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RE: 64/66 system benifits and ad-hoc agenda


While it may be correctly argued that Hari is ideal for a WWDM
implementation, its pedigree is not WWDM specific. It was well understood at
the time that we kicked-off Hari that it would be impossible to build an
interface that represented the optimal solution for each of the potential
PMD types. Clearly, any "4-by" solution (WWDM, parallel) is fairly simple.

The concept of Muxing serial streams which are well behaved (DC balanced,
limited run lengths, etc) is difficult to overcome no matter what the
encoding scheme. While my analysis is less than exhaustive, I have found no
case where the simple muxing of a "well behaved" serial stream guarantees
the positive characteristics of the coding scheme.

I bring this up NOT to start another Hari religious discussion, but because
at the time Hari was proposed, no 64b/66b coding concept was conceived (or
at least on the table). If it is possible to modify the 64b/66b concept such
that it can transparently mux/demux across an arbitrary number of lanes,
this should certainly be considered for Hari. While it may not be of
significant impact to the chip technology or implementation, it would
provide a solution that would travel longer distances across FR-4, have a
lower (and wider) harmonic content, and be strongly advantaged in the
Mux/Demux department.

Sans this, I would leave Hari alone.


-----Original Message-----
From: owner-stds-802-3-hssg-64b66b@xxxxxxxx
[mailto:owner-stds-802-3-hssg-64b66b@xxxxxxxx]On Behalf Of Kamran Azadet
Sent: Wednesday, December 22, 1999 8:18 AM
To: stds-802-3-hssg-64b66b@xxxxxxxx
Cc: ka@xxxxxxxxxxxxxxxxxx
Subject: Re: 64/66 system benifits and ad-hoc agenda

Hi Rick,

    I totally agree with you. I understand the motivation behind a
block code for serial links: increase operating distance on fibers, relax
specs on the
optics, low latency.

The Hari interface is a perfect match (probably was designed) for a WWDM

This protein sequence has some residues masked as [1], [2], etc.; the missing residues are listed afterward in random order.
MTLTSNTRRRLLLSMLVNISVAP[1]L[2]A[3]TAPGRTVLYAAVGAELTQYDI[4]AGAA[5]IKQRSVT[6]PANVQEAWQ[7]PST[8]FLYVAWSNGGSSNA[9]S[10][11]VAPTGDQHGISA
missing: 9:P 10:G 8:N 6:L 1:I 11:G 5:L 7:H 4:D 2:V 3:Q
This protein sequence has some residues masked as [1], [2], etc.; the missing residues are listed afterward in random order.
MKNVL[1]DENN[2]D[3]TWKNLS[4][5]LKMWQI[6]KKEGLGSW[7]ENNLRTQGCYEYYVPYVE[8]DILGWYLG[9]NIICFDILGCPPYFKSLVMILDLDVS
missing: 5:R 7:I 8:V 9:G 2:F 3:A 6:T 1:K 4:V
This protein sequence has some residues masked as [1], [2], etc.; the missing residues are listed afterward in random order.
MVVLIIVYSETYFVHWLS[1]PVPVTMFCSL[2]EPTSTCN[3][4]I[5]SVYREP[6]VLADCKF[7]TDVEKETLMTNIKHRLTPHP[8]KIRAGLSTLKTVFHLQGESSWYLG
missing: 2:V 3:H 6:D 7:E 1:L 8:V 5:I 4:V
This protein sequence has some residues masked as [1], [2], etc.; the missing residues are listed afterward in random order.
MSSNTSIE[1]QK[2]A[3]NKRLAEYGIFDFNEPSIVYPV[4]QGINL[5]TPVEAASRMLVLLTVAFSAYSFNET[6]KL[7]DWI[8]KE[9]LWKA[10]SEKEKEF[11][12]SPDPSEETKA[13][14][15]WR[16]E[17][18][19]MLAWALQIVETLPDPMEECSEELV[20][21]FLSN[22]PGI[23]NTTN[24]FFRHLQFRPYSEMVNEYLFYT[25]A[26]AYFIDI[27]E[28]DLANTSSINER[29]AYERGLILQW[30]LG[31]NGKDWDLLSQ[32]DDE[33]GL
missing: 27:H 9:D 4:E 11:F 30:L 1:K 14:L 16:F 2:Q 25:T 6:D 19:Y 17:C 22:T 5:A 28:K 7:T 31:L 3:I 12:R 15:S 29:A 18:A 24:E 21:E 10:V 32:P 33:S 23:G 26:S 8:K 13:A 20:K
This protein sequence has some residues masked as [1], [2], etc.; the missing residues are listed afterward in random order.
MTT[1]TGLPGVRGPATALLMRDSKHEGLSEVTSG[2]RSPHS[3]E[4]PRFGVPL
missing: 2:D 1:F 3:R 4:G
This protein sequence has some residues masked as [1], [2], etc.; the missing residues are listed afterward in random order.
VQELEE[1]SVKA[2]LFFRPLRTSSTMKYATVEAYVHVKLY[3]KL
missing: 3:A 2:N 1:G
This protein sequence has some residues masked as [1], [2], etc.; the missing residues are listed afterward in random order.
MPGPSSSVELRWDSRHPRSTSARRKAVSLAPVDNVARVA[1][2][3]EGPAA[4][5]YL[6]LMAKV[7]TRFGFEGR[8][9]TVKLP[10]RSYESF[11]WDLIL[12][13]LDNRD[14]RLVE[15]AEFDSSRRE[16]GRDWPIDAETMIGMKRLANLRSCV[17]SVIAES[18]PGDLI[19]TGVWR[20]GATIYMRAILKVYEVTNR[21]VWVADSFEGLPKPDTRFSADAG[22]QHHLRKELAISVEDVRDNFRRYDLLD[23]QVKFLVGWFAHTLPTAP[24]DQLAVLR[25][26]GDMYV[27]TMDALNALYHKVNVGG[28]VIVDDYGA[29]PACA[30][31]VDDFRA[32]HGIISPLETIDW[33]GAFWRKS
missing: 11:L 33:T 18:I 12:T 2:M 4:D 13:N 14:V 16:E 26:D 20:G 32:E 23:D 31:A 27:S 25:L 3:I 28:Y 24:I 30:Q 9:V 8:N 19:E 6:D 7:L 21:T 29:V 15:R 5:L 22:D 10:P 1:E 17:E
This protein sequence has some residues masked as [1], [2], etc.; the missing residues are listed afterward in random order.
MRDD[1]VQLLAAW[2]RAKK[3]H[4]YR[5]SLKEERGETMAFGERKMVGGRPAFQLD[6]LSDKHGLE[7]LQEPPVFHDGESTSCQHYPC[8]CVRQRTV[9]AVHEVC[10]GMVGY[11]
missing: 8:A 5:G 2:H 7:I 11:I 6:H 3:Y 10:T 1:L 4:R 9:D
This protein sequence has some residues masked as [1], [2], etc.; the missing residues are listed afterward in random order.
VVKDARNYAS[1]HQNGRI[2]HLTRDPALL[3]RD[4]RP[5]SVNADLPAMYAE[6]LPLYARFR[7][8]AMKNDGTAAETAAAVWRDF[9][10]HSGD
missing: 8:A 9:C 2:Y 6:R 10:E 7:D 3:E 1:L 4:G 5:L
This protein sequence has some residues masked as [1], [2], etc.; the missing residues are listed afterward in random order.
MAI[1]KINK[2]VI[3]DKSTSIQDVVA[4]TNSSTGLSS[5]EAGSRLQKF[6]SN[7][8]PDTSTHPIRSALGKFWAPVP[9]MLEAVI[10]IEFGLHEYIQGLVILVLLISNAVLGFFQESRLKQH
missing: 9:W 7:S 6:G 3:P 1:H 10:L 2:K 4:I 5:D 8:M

Unless the serial transceivers use simple 4:1 bit-wise muxing of the 4
lanes of Hari (which
would destroy the structure of the 8b/10b code and seems a wasteful method)
the use of
any other code requires many extra operations such as decoding/recoding
deskewing bytes, encode/decode (with new code), rate conversion + FIFO,

But if the 8b/10b code is already set in Hari, then we'll have to live with
it I guess!



Rick Walker wrote:

> Dear Kamran,
> > is the 64b/66b a proposal for line code in serial link, or could be a
> > replacement of 8b/10b also in the Hari interface?  It seems like the
> > 8b/10b code is well accepted as the right choice for Hari.  Is this
> > still flexible or set in stone (because many companies have already
> > started designing their high-speed I/O)?
> The 64b/66b code is motivated by the relative difficulty of pushing
> existing lasers system to run at 12.5 Gbaud vs 10.3 Gbaud.  At the
> higher speeds we have difficult technical challenges in many areas such
> as skin loss, dielectric loss, laser relaxation-oscillation time
> constants, etc.
> The 8b/10b code has a 25% overhead rather than the 3.125% of the
> 64b/66b, but in return has better control over transition density and
> disparity.  At speeds below ~5 Gb/s the overhead of the 8b/10b code can
> be ignored with little practical consequence.
> Although a code like 64b/66b could be substituted for the 4x 2.5Gb/s
> HARI links, there is little incentive because the 3.125 Gbaud
> transmission of 8b/10b is easily supported both by CMOS and by the FR-4
> PCB infrastructure.
> Best regards,
> --
> Rick Walker